Aug. 17, 2007 Clamping and cutting of the umbilical cord should be delayed for three minutes after birth, particularly for pre-term infants, suggests a senior doctor writing in the British Medical Journal.
Early clamping and cutting of the umbilical cord is widely practised as part of the management of labour, but recent studies suggest that it may be harmful to the baby. The rate of early cord clamping varies widely in Europe, from 17% of units in Denmark to 90% in France.
So Dr Andrew Weeks, a senior lecturer in obstetrics at the University of Liverpool, looked at the evidence behind cord clamping.
For the mother, trials show that early cord clamping has no ill effects, he writes. But what about the baby?
At birth, he says, the umbilical cord sends oxygen-rich blood to the lungs until breathing establishes. So as long as the cord is unclamped, the average transfusion to the newborn is equivalent to 21% of the neonate's final blood volume and three quarters of the transfusion occurs in the first minute after birth.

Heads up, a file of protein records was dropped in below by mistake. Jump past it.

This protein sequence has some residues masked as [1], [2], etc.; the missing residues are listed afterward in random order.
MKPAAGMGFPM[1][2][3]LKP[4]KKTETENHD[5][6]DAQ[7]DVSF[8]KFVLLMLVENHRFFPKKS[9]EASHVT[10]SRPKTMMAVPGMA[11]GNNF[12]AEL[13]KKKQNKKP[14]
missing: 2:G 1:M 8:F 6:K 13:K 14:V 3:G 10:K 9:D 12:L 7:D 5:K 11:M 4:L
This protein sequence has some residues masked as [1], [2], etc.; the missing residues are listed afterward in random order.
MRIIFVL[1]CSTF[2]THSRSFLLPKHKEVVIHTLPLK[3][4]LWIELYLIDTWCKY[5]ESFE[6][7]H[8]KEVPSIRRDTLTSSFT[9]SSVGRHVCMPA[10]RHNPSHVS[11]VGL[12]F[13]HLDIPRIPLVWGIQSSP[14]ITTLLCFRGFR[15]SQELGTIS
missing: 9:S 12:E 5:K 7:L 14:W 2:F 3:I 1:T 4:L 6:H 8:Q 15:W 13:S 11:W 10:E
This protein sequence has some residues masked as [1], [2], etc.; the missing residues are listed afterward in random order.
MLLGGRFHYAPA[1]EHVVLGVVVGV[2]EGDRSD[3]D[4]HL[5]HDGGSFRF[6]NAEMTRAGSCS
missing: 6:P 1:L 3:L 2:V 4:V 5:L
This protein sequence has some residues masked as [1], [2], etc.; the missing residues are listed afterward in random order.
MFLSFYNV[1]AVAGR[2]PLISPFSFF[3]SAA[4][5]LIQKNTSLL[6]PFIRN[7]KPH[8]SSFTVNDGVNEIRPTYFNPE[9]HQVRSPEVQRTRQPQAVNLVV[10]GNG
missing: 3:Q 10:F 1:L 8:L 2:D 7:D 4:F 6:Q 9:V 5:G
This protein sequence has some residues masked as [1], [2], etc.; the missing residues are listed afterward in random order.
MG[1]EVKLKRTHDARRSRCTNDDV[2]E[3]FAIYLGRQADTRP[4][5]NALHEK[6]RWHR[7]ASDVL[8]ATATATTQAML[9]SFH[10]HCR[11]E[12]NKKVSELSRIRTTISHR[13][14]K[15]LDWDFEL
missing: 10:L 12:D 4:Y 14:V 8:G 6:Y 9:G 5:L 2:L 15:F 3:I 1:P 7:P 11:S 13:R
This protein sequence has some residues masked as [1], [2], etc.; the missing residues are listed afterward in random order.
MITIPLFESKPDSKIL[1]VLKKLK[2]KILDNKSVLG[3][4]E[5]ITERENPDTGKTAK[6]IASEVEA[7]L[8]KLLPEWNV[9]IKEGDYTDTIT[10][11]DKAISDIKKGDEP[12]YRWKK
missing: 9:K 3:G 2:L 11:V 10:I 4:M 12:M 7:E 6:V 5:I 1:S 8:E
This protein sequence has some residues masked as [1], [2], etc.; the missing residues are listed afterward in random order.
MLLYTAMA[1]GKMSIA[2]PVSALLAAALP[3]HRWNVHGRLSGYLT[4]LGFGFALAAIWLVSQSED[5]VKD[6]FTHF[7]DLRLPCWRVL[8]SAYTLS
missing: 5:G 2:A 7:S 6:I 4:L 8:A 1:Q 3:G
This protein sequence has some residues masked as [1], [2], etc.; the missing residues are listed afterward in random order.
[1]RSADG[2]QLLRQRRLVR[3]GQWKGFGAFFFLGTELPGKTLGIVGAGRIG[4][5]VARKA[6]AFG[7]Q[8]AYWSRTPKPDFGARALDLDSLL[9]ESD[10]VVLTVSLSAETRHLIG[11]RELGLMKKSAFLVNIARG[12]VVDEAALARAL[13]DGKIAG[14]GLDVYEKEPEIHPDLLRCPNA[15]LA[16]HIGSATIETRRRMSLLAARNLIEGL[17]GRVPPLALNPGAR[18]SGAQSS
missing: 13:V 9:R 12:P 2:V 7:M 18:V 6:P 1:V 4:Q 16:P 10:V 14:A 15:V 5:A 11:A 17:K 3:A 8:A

For babies born at term, the main effect of this large autotransfusion is to increase their iron status. This may be lifesaving in areas where anaemia is endemic.
In the developed world, however, there have been concerns that it could increase the risk of polycythaemia and hyperbilirubinaemia (abnormally high levels of red blood cells and bile pigments in the bloodstream, often leading to jaundice). But trials show this is not the case.
For pre-term babies the beneficial effects of delayed clamping may be greater, he says. Although the studies are smaller, delayed clamping is consistently associated with reductions in anaemia, bleeding in the brain (intraventricular haemorrhage), and the need for transfusion.
So how should we approach cord clamping in practice, he asks?
In normal deliveries, delaying cord clamping for three minutes with the baby on the mother's abdomen should not be too difficult.
The situation is a little more complex for babies born by caesarean section or for those who need support soon after birth. Nevertheless, it is these babies who may benefit most from a delay in cord clamping. For them, a policy of 'wait a minute' would be pragmatic, he says.
There is now considerable evidence that early cord clamping does not benefit mothers or babies and may even be harmful, he writes. Both the World Health Organisation and the International Federation of Gynecology and Obstetrics (FIGO) have dropped the practice from their guidelines.
It is time for others to follow their lead and find practical ways of incorporating delayed cord clamping into delivery routines, he concludes.
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